Going Over
by Kephart, Beth

In the early 1980s, Ada and Stefan are young, would-be lovers living on opposite sides of the Berlin Wall: Ada lives in West Berlin among rebels, punkers and immigrants; Stefan lives in East Berlin with his grandmother- and their only chance for a life together lies in a high-risk escape.

Beth Kephart is the author of more than a dozen books, including the National Book Award finalist A Slant of Sun, as well as many critically acclaimed novels for young adults including Undercover, House of Dance, Nothing but Ghosts, The Heart Is Not a Size, You are my Only, and Small Damages.

In addition to being a National Book Award finalist, Kephart is a winner of the Pennsylvania Council on the Arts fiction grant, a National Endowment for the Arts grant, a Leeway grant, a Pew Fellowships in the Arts grant, and the Speakeasy Poetry Prize, among other honors. Kephart's essays are frequently anthologized, she has judged numerous competitions, and she has taught workshops at many institutions, to all ages. She has also teaches advanced nonfiction workshops at the University of Pennsylvania.

*Starred Review* In the divided Berlin of the early 1980s, 16-year-old Ada waits for her lover, Stefan, to escape across the Berlin Wall from East to West. But the odds are against Stefan making it over alive, and they are also against graffiti rebel Ada evading the notice of the authorities and the brutal punkers hiding in the alleyways. National Book Award finalist Kephart has re-created the inexorable fear and tension, as well as the difficult living conditions, of Berliners on both sides of the wall, especially those suffering under the ruthless oppression of the dreaded East German secret police, the Stassi. Ada and Stefan are representative of the families, friends, and lovers separated and destroyed by the wall; their grandmothers serve as poignant reminders of the toll WWII took on the European population. Subplots about the Turks recruited to help rebuild Berlin and the ignored danger to women in all parts of the city add complexity to an already difficult, seldom written about time in the world's history. This is a stark reminder of the power of hope, courage, and love to overcome the most taxing of human struggles: war, its aftermath, and captivity. Copyright 2014 Booklist Reviews.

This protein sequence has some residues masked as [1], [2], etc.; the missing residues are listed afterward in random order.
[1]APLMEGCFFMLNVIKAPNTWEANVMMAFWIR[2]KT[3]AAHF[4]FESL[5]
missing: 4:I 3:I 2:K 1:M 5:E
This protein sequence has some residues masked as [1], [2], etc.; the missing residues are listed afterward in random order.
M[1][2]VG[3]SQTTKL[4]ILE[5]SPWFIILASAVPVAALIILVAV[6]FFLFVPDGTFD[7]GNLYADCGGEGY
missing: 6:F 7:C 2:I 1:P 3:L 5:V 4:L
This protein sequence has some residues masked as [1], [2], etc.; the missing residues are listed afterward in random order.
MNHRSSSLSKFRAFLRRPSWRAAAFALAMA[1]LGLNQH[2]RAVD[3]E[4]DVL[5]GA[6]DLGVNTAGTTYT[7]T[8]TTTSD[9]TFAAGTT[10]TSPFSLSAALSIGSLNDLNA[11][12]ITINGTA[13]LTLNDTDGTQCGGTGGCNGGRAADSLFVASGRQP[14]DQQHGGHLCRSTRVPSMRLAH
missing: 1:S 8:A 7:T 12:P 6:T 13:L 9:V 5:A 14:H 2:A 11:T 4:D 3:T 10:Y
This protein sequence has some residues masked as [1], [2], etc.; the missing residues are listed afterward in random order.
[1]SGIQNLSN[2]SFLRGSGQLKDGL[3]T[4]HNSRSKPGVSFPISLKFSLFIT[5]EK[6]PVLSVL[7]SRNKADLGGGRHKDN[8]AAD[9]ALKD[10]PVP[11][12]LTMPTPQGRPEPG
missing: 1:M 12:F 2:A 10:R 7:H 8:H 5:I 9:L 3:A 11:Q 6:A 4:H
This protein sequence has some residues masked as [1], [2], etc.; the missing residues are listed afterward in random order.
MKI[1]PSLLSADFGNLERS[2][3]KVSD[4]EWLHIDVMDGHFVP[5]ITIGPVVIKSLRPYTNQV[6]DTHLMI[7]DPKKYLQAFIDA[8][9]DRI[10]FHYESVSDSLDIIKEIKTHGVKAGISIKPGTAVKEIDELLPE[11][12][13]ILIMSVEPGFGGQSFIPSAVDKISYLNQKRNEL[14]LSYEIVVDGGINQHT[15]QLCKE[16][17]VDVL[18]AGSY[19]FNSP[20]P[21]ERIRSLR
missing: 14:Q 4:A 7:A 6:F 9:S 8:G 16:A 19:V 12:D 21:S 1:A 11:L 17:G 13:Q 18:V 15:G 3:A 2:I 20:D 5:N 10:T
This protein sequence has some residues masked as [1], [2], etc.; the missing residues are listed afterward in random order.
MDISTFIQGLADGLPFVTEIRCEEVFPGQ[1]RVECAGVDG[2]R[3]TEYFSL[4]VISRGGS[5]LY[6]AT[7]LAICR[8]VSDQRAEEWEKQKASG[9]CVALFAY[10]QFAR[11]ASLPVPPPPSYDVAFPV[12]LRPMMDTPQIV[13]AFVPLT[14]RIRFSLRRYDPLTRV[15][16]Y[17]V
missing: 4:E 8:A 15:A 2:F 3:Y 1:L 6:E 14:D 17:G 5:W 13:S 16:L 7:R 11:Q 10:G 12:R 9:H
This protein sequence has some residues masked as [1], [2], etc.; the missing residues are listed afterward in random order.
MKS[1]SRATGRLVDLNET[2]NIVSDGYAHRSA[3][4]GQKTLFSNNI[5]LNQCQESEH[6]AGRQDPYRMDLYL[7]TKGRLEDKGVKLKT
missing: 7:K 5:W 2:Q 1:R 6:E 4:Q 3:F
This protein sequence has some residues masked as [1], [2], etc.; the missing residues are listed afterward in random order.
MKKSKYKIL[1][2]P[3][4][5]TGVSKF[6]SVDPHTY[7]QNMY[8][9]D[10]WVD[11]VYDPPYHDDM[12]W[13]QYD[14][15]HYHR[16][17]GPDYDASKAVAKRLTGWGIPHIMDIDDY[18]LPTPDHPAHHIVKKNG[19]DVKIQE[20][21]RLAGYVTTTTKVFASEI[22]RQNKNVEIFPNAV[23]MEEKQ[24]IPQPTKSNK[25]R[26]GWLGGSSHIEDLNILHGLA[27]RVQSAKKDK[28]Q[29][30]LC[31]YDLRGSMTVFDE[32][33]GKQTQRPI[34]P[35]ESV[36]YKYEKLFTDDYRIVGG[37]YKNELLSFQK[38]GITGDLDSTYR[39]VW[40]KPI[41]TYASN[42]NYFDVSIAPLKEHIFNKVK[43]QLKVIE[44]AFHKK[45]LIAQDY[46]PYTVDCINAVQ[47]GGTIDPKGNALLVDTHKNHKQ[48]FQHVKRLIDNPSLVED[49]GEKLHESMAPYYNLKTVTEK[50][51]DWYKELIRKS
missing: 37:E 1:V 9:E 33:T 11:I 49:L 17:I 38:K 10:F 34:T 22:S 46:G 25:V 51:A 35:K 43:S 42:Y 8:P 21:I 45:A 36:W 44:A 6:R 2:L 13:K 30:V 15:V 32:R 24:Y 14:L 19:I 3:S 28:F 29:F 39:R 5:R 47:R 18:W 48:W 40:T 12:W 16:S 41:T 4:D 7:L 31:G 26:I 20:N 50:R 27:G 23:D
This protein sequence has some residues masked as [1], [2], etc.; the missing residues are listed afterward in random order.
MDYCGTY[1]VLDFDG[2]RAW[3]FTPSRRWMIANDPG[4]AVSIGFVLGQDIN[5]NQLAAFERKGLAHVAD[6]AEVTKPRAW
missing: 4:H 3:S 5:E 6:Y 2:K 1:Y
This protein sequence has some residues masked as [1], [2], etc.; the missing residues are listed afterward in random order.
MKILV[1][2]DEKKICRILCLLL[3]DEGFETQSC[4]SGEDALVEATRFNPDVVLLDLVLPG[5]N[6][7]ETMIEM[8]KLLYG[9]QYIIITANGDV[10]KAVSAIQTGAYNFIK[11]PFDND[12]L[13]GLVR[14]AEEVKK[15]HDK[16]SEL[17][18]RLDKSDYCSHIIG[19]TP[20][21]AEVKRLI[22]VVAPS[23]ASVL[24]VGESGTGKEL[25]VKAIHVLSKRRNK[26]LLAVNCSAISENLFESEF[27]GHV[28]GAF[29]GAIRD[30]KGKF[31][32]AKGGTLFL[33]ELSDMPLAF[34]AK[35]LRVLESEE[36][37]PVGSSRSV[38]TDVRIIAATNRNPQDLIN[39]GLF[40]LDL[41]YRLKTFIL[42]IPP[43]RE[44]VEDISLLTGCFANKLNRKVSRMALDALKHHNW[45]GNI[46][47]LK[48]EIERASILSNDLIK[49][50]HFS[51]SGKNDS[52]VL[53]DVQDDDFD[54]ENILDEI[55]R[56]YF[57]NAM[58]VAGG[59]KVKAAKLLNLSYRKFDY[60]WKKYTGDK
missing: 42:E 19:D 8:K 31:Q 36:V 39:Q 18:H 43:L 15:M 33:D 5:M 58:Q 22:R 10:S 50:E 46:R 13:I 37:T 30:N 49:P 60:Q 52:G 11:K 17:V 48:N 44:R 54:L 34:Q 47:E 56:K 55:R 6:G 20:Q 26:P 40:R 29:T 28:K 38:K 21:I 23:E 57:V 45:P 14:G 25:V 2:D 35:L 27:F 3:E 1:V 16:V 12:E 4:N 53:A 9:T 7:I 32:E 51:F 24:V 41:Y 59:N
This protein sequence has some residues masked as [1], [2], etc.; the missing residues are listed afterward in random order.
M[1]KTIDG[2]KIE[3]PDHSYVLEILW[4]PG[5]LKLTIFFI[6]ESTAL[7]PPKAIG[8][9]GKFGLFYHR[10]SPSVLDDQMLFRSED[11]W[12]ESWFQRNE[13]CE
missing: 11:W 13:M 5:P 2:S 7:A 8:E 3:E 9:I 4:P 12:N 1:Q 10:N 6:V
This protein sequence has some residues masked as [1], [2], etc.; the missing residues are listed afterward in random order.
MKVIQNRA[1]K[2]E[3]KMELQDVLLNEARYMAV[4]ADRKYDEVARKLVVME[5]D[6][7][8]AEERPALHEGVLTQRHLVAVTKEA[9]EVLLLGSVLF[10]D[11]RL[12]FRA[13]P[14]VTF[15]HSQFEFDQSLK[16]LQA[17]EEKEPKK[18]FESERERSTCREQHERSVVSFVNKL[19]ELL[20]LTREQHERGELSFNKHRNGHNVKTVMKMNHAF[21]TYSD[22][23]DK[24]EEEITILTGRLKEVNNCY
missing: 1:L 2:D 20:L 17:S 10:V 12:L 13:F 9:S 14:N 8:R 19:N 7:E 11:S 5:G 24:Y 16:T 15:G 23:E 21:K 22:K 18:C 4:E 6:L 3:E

Life in the grim shadow of the Berlin Wall is vividly reflected in Kephart's moving exploration in two voices. Ada, a nearly 16-year-old graffiti artist, lives in poverty in West Berlin, but Stefan, the 18-year-old boy she loves, lives on the other side of the wall in even more difficult conditions. Their only hope for a future together is if he finds a way to escape, but his grandfather perished in an attempt. Meanwhile, at night, he trains his telescope on the West while she ventures out to paint scenes of great escapes on the wall. A secondary plot arises from Ada's work at a day care center; little Savas, from an underclass of Turkish immigrants, has disappeared after his mother was abused. Related in a swirling, second-person stream of consciousness that mimics the free-flowing colors of her nighttime art, Ada's and Stefan's alternating present-tense narratives offer a point/counterpoint on the need for escape but its daunting peril. Their story is at once compelling and challenging, perhaps limiting this book to an audience of sophisticated readers. The plight of young Savas adds depth, but its tragic outcome is muted by the building suspense of Stefan's evolving plan. While this gripping effort captures the full flavor of a trying time in an onerous place, many readers will find it hard going. (Historical fiction. 12 & up) Copyright Kirkus 2014 Kirkus/BPI Communications.All rights reserved.

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